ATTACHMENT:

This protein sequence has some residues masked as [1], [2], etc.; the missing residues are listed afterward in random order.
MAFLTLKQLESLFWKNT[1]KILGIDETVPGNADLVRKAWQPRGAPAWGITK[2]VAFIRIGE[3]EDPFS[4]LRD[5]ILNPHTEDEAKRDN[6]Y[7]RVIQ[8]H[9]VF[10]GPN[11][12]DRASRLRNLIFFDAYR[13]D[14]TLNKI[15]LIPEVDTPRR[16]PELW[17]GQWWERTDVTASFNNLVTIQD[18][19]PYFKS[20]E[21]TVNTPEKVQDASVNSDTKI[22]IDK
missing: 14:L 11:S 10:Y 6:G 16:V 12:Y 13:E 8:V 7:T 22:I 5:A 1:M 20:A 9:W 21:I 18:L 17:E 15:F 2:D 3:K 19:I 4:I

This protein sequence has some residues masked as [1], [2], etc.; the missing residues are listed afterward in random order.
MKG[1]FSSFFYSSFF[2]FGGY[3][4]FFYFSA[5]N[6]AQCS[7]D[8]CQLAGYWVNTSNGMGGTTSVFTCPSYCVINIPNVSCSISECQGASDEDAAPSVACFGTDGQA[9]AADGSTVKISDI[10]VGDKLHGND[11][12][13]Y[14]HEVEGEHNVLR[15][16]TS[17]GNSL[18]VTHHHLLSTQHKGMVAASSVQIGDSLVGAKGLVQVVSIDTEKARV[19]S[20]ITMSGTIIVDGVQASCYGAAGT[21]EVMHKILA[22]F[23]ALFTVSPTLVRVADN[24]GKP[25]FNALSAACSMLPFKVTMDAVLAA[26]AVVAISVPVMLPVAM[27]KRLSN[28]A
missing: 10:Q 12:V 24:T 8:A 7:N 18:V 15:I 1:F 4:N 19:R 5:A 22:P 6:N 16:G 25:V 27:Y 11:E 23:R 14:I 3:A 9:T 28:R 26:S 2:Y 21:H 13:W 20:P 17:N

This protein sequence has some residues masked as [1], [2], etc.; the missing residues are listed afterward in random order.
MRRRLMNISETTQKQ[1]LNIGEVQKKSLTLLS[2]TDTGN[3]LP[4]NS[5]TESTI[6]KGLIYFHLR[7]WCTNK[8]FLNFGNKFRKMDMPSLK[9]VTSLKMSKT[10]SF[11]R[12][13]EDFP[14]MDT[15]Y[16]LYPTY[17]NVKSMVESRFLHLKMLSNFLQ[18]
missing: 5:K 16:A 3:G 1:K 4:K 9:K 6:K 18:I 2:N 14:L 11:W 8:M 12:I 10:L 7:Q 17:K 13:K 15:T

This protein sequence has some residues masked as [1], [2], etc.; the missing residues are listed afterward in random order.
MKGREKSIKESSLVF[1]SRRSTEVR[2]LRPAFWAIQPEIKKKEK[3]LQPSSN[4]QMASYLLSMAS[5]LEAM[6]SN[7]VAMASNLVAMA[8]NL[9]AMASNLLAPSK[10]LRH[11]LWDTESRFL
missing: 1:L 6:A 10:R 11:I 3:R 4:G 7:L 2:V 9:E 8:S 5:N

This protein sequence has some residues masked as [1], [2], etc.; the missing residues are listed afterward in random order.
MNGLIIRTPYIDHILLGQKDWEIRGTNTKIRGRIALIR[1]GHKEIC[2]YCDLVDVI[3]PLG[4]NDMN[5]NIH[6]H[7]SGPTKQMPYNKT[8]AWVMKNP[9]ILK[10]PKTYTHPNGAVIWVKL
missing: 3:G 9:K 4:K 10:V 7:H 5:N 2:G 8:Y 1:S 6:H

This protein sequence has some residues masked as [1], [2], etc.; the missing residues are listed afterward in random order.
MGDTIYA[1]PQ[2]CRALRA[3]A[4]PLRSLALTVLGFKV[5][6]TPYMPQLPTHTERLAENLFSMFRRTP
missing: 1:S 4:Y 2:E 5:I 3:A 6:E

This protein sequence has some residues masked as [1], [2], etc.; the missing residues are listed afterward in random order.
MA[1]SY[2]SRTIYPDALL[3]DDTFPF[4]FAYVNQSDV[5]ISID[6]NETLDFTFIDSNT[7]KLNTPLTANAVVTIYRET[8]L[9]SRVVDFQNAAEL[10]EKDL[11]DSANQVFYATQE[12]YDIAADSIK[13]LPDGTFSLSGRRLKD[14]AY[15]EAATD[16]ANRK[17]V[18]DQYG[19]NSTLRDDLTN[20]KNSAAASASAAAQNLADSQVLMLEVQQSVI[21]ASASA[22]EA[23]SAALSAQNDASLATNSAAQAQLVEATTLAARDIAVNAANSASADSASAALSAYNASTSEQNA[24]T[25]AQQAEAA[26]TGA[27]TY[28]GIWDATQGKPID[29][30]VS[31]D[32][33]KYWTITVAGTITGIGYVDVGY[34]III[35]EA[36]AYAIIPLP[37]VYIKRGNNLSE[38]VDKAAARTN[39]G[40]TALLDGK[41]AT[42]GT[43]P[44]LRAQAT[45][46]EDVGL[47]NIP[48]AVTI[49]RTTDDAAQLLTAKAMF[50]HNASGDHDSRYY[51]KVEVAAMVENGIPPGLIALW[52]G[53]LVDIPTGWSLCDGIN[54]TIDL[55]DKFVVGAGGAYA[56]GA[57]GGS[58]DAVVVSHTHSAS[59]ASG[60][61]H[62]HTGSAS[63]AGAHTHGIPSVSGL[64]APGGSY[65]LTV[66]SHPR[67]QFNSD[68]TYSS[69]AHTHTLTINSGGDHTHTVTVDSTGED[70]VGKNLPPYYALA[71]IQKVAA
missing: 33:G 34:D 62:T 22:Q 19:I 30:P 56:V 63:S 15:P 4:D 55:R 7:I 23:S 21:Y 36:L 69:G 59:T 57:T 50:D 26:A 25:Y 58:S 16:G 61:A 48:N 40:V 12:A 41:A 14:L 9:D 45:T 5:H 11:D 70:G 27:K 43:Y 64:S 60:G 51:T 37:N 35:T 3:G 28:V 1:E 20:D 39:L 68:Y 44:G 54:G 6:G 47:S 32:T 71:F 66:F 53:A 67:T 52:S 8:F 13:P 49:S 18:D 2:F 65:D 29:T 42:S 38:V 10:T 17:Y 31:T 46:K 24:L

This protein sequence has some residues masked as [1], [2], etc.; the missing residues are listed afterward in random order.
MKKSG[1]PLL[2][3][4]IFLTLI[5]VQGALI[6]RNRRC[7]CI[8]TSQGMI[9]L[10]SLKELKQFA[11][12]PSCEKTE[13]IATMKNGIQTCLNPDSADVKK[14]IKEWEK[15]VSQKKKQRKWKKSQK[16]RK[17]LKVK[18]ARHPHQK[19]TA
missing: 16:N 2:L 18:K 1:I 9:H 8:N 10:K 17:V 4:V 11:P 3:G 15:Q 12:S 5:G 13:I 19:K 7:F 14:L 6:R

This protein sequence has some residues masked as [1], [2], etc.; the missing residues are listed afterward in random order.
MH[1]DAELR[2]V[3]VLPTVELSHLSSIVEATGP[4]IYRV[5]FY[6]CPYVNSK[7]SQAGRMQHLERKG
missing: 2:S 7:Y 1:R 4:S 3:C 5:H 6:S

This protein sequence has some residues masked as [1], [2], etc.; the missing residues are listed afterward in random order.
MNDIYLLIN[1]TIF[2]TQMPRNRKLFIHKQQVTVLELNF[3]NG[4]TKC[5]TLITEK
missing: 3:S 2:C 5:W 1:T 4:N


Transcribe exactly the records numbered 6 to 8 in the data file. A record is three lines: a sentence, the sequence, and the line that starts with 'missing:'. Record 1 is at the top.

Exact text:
This protein sequence has some residues masked as [1], [2], etc.; the missing residues are listed afterward in random order.
MGDTIYA[1]PQ[2]CRALRA[3]A[4]PLRSLALTVLGFKV[5][6]TPYMPQLPTHTERLAENLFSMFRRTP
missing: 1:S 4:Y 2:E 5:I 3:A 6:E

This protein sequence has some residues masked as [1], [2], etc.; the missing residues are listed afterward in random order.
MA[1]SY[2]SRTIYPDALL[3]DDTFPF[4]FAYVNQSDV[5]ISID[6]NETLDFTFIDSNT[7]KLNTPLTANAVVTIYRET[8]L[9]SRVVDFQNAAEL[10]EKDL[11]DSANQVFYATQE[12]YDIAADSIK[13]LPDGTFSLSGRRLKD[14]AY[15]EAATD[16]ANRK[17]V[18]DQYG[19]NSTLRDDLTN[20]KNSAAASASAAAQNLADSQVLMLEVQQSVI[21]ASASA[22]EA[23]SAALSAQNDASLATNSAAQAQLVEATTLAARDIAVNAANSASADSASAALSAYNASTSEQNA[24]T[25]AQQAEAA[26]TGA[27]TY[28]GIWDATQGKPID[29][30]VS[31]D[32][33]KYWTITVAGTITGIGYVDVGY[34]III[35]EA[36]AYAIIPLP[37]VYIKRGNNLSE[38]VDKAAARTN[39]G[40]TALLDGK[41]AT[42]GT[43]P[44]LRAQAT[45][46]EDVGL[47]NIP[48]AVTI[49]RTTDDAAQLLTAKAMF[50]HNASGDHDSRYY[51]KVEVAAMVENGIPPGLIALW[52]G[53]LVDIPTGWSLCDGIN[54]TIDL[55]DKFVVGAGGAYA[56]GA[57]GGS[58]DAVVVSHTHSAS[59]ASG[60][61]H[62]HTGSAS[63]AGAHTHGIPSVSGL[64]APGGSY[65]LTV[66]SHPR[67]QFNSD[68]TYSS[69]AHTHTLTINSGGDHTHTVTVDSTGED[70]VGKNLPPYYALA[71]IQKVAA
missing: 33:G 34:D 62:T 22:Q 19:I 30:P 56:V 63:S 15:P 4:D 55:R 7:I 23:S 21:Y 36:L 69:G 59:T 57:T 50:D 26:A 25:Y 58:S 16:G 61:A 48:N 40:V 12:A 41:A 14:L 9:D 45:T 5:H 11:D 70:G 27:K 43:Y 64:S 60:G 51:T 37:N 35:T 3:G 28:V 1:E 20:D 39:L 68:Y 44:G 54:G 6:G 47:S 32:T 71:F 66:F 53:A 67:T 52:S 8:F 13:P 49:S 18:D 2:F 65:D 29:T 42:S 38:V 10:T 17:Y 31:T 46:K 24:L

This protein sequence has some residues masked as [1], [2], etc.; the missing residues are listed afterward in random order.
MKKSG[1]PLL[2][3][4]IFLTLI[5]VQGALI[6]RNRRC[7]CI[8]TSQGMI[9]L[10]SLKELKQFA[11][12]PSCEKTE[13]IATMKNGIQTCLNPDSADVKK[14]IKEWEK[15]VSQKKKQRKWKKSQK[16]RK[17]LKVK[18]ARHPHQK[19]TA
missing: 16:N 2:L 18:K 1:I 9:H 8:N 10:K 17:V 4:V 11:P 3:G 15:Q 12:S 5:G 13:I 19:K 7:F 14:L 6:R